Many tire manufacturers have arrangement with carmakers to supply tires to them for their new cars. However some carmakers like Infiniti demand a softer specified tire so that the vehicle ride is good. This was what happened a few years ago with Toyo tires. The Toyo tires Infiniti installed on their new cars would barely last 1 year of driving.
There has been lots of consolidation in the tire industry. Michelin purchased B. F. Goodrich and Uniroyal. We don’t know if Michelin will transfer some or any of their expertise to these new acquisitions, but keep your eyes open when buying tires, whether that is new or used.
There are sub brand tires being manufactured by well known names, such as the MasterCraft sub brand of the Cooper / Dunlop company.
Well we decided to try a pair of these MasterCraft tires on the front and a pair of Michelin on the rear. The previous tires had worn out to safe limits without any abnormal wear characteristics like, inner or outer edge wear, feathering, cupping, air pressure, or poor balance.
This van of course uses the very popular 205*70x15 size tires. The tires were mounted and balanced properly and driven for about 10k miles locally. One of the staff decided to take a small road trip of about 600 miles one way. Halfway through the trip, a vibration started occurring on the front. Immediately they exited the highway and sought help.
The tire dealer inspected the tires and found that both of the MasterCraft tires were ply separating. The tires were replaced with new Uniroyal on the rear and the Michelins moved forward. The staff member upon returning presented the MasterCraft tires. They had almost 7/32nds of an inch of tread left. But BOTH had ply separated.
The Michelins which were moved forward as well as the new Uniroyals performed flawlessly and are still.
The Mastercraft division was contacted about the obvious defective tires. Their customer service basically said “tough”. Since this is a very serious problem of safety, a note was sent to the U.S. DoT, but nothing has been heard for over a year. Should you trust this MasterCraft sub brand?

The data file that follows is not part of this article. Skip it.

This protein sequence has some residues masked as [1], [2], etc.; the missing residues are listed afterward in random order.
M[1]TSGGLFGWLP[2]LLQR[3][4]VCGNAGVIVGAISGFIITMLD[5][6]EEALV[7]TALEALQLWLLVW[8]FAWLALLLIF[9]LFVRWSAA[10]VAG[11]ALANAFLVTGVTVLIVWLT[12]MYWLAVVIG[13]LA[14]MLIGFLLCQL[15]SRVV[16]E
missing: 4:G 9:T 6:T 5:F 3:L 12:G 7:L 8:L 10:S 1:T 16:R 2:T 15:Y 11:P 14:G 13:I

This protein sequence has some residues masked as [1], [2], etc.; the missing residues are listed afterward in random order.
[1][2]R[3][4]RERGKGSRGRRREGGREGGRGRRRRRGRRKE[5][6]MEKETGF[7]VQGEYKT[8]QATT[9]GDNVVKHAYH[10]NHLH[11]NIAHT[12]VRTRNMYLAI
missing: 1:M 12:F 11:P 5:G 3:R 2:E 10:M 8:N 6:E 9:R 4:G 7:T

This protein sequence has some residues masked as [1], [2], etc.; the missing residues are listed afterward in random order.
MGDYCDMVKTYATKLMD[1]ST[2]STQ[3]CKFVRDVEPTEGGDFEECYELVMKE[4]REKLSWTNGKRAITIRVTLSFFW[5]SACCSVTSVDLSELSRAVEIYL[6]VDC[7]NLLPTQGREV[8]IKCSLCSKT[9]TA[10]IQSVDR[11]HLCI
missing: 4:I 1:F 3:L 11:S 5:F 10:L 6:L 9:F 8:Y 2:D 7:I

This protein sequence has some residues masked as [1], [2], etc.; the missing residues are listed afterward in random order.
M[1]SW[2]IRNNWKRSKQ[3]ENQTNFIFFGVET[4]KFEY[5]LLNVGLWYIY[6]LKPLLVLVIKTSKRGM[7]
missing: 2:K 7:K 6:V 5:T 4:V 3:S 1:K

In this article I have shared many facets of tires, especially some of the terms relating to conditions of tires and it does not matter whether you are buying new or used tires, you should consider not only what the tire initially cost, but how it performs in real world situations. If you are buying used tires, I personally would rather buy matching Michelin tires even when they are more worn than another brand with more tread as Michelin typically is a better tire.
Make sure that your replacement tires are within 3% of the size the vehicle is supposed to wear. You can use a tool like Plus It from Autoware Technology to fit the right size, even if you are changing the wheel diameter. If you do not maintain within this maximum limit, this could cause serious damage to the converters on your car, or it could harm Traction computers as well as cost more in fuel.
Also remember that some tires are directional and must be installed on the correct side of the car. All Wheel Drive and 4 wheel drive vehicles must have the same size tires front and rear or mechanical component damage is likely to occur.
Many times, the initially cheaper tire is NOT the cheapest tire it is the highest priced one. This comes from defects the tire maker refuses to take care of like the Mastercraft experience related above and from damages caused by poor manufacturing, or just plain ole premature wear out.
Comparing our 2X80S with competitors
|Controls Data Corruption|
|Improved Data Speed|
|Enhanced Software Included|
|Phone Tablet PDA Capable|
|Multiple PC Applications|
|Multiple Phone Tablet PDA Applications|
|2 Wheel Vehicle Applications|
|Legacy OS Support|
Yes or Included No or not included Some or limited
|All above information is based on published information as of 01/2015 or products purchsed to confirm|